- Phoenix Suns: Aaron Nesmith…I don’t love or hate this pick because it isn’t the long term solution at power forward for them but at the same time landing a big guard who can shoot the lights out is always worth having. So this pick is just the smart and safe decision, likely one that other teams won’t be happy to see. Phoenix in my opinion is not far off from becoming a legitimately good team. Booker is obviously a star, DeAndre Ayton has unicorn potential, Mikal Bridges is a stopper, Oubre does a little bit of everything and is one of the most efficient one on one scorers in the NBA (yes, look it up). The fivesome of Rubio, Booker, Bridges, Oubre, and Ayton was scorching offensively this year (when played together, this is not the starting unit). To me this speaks to some stability (finally) and the Suns could become more stable yet, and more formidable yet with two simple additions: one being Aaron Nesmith and the other—what I’d like to see the Suns attempt in free agency—would be signing Davis Bertans. Shooting. Scary shooting adding those two. These additions would help take the pressure off of an Oubre or Booker keeping defenses honest but it would also suddenly bolster the bench where Nesmith, Saric, Johnson, and Baynes can be plugged into the machine. I hate this cliché but it does bear mentioning, drafting Nesmith would indeed give Phoenix some insurance if Oubre departs next summer but I really think it would be an incredible mistake for this franchise to let him go if not sign him to an extension soon. If Bertans isn’t an option, the Suns should be going just as hard at Jerami Grant who is a low usage forward who can hit from deep and defend 1-5. The point of course is that Oubre and Booker, the primary creators on the Suns, need to be surrounded by players who can make opposing defenses pay for overplaying them. The thing about Nesmith is that he isn’t just a catch and shoot guy, he has the same high percentages coming off of screens or even in the rare occasion where he steps back or pulls up. Essentially he can be the Suns’ JJ Redick/Kyle Korver/Ray Allen for a long time.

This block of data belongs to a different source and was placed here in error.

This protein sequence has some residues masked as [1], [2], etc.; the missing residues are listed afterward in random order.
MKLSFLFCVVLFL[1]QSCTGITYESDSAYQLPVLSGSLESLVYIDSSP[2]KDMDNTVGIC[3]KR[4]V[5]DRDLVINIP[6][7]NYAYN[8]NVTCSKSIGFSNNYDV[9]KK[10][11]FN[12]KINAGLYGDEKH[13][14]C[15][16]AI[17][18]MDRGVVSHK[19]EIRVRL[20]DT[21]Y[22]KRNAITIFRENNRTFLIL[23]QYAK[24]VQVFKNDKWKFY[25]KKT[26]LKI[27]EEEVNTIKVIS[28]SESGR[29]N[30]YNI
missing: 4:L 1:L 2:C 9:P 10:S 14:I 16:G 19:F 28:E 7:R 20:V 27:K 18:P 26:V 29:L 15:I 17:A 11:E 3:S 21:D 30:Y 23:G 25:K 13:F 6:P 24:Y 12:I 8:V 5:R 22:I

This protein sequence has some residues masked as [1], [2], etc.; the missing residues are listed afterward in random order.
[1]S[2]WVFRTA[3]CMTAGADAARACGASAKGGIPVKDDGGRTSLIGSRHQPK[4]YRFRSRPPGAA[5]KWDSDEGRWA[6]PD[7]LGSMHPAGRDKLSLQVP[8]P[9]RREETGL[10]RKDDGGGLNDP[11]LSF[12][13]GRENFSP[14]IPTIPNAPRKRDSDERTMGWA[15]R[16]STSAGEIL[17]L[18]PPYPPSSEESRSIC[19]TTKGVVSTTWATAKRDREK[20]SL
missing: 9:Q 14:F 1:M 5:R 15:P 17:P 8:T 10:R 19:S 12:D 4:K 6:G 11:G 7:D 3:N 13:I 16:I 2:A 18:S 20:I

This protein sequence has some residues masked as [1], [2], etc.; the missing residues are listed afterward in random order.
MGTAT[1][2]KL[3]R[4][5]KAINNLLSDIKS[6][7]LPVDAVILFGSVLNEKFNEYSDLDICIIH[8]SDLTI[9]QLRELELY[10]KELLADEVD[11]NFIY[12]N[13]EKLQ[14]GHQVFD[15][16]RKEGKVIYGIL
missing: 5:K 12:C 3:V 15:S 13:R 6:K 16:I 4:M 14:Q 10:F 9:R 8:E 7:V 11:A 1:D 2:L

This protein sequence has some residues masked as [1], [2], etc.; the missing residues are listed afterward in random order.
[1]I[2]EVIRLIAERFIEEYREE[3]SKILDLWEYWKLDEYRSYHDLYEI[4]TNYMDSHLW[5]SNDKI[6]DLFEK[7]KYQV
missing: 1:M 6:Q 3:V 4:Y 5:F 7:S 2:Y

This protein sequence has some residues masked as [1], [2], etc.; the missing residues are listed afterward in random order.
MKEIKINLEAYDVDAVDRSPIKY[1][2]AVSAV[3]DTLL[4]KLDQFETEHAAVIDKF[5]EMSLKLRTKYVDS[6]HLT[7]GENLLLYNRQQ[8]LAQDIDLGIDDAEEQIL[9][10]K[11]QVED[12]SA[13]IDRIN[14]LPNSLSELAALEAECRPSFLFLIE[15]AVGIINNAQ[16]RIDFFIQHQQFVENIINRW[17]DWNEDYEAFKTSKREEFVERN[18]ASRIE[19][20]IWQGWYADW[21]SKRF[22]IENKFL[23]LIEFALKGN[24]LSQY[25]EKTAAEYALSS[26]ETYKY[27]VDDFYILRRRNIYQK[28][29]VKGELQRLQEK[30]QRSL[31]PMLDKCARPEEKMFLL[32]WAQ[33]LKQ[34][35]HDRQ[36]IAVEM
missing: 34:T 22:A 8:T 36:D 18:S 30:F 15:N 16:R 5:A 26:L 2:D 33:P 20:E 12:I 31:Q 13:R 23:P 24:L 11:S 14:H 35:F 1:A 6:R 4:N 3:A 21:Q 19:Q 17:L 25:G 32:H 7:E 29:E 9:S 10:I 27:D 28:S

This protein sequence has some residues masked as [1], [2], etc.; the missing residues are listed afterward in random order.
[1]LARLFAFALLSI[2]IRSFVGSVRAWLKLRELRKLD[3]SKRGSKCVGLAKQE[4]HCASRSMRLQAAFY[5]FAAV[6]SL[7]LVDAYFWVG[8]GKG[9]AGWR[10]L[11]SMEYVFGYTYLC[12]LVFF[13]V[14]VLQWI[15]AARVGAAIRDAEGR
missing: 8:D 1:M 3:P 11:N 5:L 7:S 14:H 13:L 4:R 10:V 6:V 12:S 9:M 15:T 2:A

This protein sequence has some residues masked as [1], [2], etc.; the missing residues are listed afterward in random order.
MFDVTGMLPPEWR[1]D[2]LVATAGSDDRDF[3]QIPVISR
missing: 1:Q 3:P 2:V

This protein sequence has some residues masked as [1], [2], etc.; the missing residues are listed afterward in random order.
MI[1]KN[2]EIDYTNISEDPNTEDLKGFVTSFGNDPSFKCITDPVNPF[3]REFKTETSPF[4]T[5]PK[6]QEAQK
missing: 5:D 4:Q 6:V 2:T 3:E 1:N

- San Antonio Spurs: James Wiseman…This just feels right. A highly touted big man going to the San Antonio Spurs via the draft; the true heir apparent to Tim Duncan and not LaMarcus Aldridge? This is a really nice get for them at the twelfth spot especially as they are on the precipice of a rebuild, albeit one that I believe will be quick. Surely Aldridge and DeRozan will be traded soon for picks and young players and again the 2021 draft class is stacked. The Spurs already have their backcourt of the future in Lonnie Walker (who I love, underrated) and Dejounte Murray who quietly had a good year while still the Spurs backcourt is stocked with legitimate backups in Derrick White and Bryn Forbes. Obviously the frontcourt is a different and bleak story but this will begin to make things right. Jakob Poeltl is a nice enough player and is a plus defender but likely he is one better suited to spell Wiseman (star potential) off the bench. Though I think their rebuild can be quicker than others, it’s still likely a two year process at the least even if they strike gold in next year’s draft. Who are the likely trade partners for DeRozan or Aldridge though? Miami gets thrown around quite a bit for both parties but the return is a bevy of shooting guards, not what they need. Would a return for either DeRozan or Aldridge be that great? Might Orlando be willing to send Gordon to San Antonio for DeRozan? That would be a quick and easy way to get a long term solution at power forward. What about a Gordon Hayward and Aldridge swap? Regardless, San Antonio would be the right situation for Wiseman in that no matter what he will be coached by Tim Duncan and potentially will get a year learning from LaMarcus Aldridge as well. Admittedly Wiseman is more David Robinson than he is Big Fundamental but that’s not exactly a problem where Wiseman’s floor, worst case scenario is a high level shot blocker and rebounder. As much as I am the biggest possible proponent of the modern, sleeker, more versatile and mobile big man, there’s a reason teams would pay someone like a Rudy Gobert–an All-Star, first team all defense selection, defensive player of the year candidate on the regular—as much as they do because that playstyle is still massively effective sans post-ups which isn’t Wiseman’s game anyhow. I can see the Spurs and James Wiseman enjoying a long marriage.